The Gambling Act review White Paper is apparently imminent, but UK Gambling Commision (UKGC) Head of Policy, Ian Angus, did not have many insights into its outcomes to offer the industry earlier this week.

What he did have, however, was an understanding of what the British industry can expect from its regulator over the coming years, regardless of what the legislative overhaul of gambling has in store for it, delivering a keynote speech to the Westminster Media Forum.

An international approach for a domestic regulator

Cooperation and collaboration are both concepts that the UKGC has reiterated throughout the nearly two and a half years of the Gambling Review, and ones that were not lost on Angus.

The regulator’s Head of Policy reflected on how it has “challenged the industry” to work more with the technology sector and the Commissioner’s Office on the development of the Single Customer View (SCV).

On this topic, the UKGC has been working with the Betting and Gaming Council (BGC) on development of the SCV, which Angus believes will “mitigate the risk of serious gambling harms”.

Cooperation with various stakeholders and parties will “not stop at the border”, however. Angus outlined that working with international regulators is also a key aspect of the UKGC’s current remit.

This can take on heightened importance in two ways – firstly, various national markets across the world are currently in the process of or have recently been regulated, such as Ireland, the Netherlands, Germany and Nordic countries in Europe alone.

The UKGC may take on board lessons from these countries as it strives to share best practice. Secondly, some of the operators which have found themselves on the receiving end of the Commission’s regulatory baton are active across various international sectors, such as William Hill, Entain and 888, to name a few.

“Where strong relationships already exist between regulators, we are increasingly seeing the bad practice and bad behaviour of some licensed and unlicensed operators being shared and discussed,” Angus remarked.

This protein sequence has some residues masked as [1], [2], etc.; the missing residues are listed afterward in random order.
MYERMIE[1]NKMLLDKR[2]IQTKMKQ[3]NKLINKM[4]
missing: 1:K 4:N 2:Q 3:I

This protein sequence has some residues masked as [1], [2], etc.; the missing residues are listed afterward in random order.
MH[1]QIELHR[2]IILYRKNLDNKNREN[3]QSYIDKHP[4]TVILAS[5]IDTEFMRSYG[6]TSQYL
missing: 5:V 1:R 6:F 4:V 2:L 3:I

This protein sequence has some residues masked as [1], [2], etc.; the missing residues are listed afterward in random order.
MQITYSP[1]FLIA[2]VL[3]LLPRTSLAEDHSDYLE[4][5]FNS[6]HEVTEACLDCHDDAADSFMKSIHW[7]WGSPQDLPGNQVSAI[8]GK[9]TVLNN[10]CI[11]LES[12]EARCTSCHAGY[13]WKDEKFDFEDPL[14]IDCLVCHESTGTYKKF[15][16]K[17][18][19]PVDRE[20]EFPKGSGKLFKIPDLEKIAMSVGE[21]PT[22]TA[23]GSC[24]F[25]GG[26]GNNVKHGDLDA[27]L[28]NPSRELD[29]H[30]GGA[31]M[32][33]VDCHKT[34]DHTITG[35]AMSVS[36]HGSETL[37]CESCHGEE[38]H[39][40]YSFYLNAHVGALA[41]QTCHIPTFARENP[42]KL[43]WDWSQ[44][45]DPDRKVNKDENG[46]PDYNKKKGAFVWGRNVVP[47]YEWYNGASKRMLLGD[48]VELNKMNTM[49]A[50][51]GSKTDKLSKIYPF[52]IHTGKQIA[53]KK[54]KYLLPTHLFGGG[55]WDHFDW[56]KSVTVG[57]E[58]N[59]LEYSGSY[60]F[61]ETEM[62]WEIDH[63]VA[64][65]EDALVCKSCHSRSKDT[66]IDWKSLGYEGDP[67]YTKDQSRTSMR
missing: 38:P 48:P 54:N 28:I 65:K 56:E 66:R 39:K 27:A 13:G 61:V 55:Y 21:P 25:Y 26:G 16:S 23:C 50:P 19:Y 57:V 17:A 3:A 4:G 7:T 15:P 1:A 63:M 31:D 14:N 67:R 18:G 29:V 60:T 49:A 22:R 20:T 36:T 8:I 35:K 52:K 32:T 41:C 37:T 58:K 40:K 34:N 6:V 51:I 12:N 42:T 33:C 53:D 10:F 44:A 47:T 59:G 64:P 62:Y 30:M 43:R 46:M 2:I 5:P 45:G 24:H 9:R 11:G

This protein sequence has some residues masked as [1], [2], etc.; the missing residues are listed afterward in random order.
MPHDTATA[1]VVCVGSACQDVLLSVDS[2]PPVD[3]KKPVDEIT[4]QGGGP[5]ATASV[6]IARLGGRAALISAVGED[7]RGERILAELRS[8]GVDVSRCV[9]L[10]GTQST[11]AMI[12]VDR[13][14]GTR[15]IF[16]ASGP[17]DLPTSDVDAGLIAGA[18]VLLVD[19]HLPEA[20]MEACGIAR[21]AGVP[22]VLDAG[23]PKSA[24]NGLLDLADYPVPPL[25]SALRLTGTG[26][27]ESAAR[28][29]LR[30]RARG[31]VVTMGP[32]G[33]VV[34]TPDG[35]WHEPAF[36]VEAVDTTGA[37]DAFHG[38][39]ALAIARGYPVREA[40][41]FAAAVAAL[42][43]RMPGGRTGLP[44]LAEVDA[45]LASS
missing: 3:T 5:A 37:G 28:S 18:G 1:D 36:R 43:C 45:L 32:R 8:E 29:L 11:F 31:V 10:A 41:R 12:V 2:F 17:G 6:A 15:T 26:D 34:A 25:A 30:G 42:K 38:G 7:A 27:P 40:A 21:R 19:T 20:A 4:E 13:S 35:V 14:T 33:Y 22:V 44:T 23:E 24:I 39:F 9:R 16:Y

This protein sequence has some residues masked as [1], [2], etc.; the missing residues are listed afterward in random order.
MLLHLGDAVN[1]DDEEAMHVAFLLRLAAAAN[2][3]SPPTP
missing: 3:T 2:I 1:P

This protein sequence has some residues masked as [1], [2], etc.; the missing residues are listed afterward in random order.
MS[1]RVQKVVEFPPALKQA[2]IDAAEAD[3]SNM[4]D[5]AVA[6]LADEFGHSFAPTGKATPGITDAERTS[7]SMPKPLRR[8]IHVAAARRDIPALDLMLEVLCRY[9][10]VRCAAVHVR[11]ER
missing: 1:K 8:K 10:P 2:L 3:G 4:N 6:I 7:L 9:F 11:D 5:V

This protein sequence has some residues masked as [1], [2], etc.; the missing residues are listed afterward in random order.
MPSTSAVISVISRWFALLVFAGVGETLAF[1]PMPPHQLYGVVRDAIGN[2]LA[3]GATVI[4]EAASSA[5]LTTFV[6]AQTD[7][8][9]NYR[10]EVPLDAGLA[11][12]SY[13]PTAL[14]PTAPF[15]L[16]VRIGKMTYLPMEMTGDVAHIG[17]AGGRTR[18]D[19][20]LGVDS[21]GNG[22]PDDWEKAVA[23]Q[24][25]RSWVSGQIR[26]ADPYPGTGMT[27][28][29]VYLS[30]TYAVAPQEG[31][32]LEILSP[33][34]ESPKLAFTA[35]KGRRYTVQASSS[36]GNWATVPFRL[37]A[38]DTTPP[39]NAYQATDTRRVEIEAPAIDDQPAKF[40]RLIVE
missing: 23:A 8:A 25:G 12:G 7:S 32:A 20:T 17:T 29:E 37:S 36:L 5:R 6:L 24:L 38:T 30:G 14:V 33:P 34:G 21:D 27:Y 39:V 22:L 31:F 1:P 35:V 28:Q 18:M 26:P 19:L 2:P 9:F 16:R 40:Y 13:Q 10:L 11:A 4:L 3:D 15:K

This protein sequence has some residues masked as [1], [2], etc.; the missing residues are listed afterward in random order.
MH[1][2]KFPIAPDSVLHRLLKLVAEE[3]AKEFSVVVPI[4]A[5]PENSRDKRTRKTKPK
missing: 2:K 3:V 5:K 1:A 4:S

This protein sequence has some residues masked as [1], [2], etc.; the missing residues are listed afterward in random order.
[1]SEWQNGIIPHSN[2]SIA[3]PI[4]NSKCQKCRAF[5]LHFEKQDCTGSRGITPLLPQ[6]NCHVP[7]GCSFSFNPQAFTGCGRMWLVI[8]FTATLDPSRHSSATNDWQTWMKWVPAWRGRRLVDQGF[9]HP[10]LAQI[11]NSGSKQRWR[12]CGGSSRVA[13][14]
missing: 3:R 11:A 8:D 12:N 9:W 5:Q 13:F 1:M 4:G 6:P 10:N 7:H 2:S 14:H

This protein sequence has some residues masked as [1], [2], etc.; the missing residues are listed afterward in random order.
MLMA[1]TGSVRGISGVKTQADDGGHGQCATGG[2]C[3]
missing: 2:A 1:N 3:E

“And that helps us look at those operators’ practices and operations in our own jurisdictions. To be clear: No operator should want to be in this position. No operator should want to be the subject of discussion between regulators in different parts of the world.”

Meanwhile, an area of focus for the UKGC’s work with operators themselves is on account management, but Angus again reminded firms that where non-compliance occurs, ‘uncompromising action’ will follow.

With clarity on the regulatory future of the UK betting and gaming space apparently just days away, Angus emphasised that ‘better data, better research and better evidence’ will lead to better regulation.

The Commission’s long-term goal as a contributor to the ‘evidence-led approach’ taken by the architects of the Gambling Act review is to develop ‘regulation that works for all’, the body’s Head of Policy asserted.

No let up to escalating enforcement

From Angus’ speech, it is also apparent that the Commission has no patience for operators who continue to remain non-compliant with social responsibility and anti-money laundering requirements.

“Where we find operators failing to meet our standards we will continue to take unrelenting action,” he said, speaking just a couple of weeks after William Hill was fined a record £19.2m for historic social responsibility and money laundering failures.

“We think the action we are taking makes clear what our expectations are. And at the volume we’re now broadcasting them, we are pretty sure those operators who were still deaf to them a year or two ago, are now getting the message.

“Driving up the standards of gambling operators through our compliance and enforcement work is an important focus and will remain so. But we also want to work with the industry to improve protections for consumers as well as improving the evidence base and our regulation in general.”

Looking at the stats – as well as casting our minds back to recent memories of the past year – it is obvious that the UKGC has been taking its regulatory enforcement remit far more seriously.

Angus observed that since the start of 2022, a total of £76m in fines has been issued as a result of 27 enforcement cases, in comparison to £1.7m from three investigations during the 2016/17 financial year.

He continued: “The reason we’ve been forced to escalate our enforcement action like this in recent years is because each failing is not just a failing against our rules, it’s a failing for ordinary people, some of whom have suffered terrible harms as a result.”

Essentially, Angus reminded the industry of something the UKGC has been hammering home for some time. As CEO Andrew Rhodes put it in a speech earlier this year, the regulator will not allow the repeated delays to the White Paper to be used as an excuse for continued malpractice.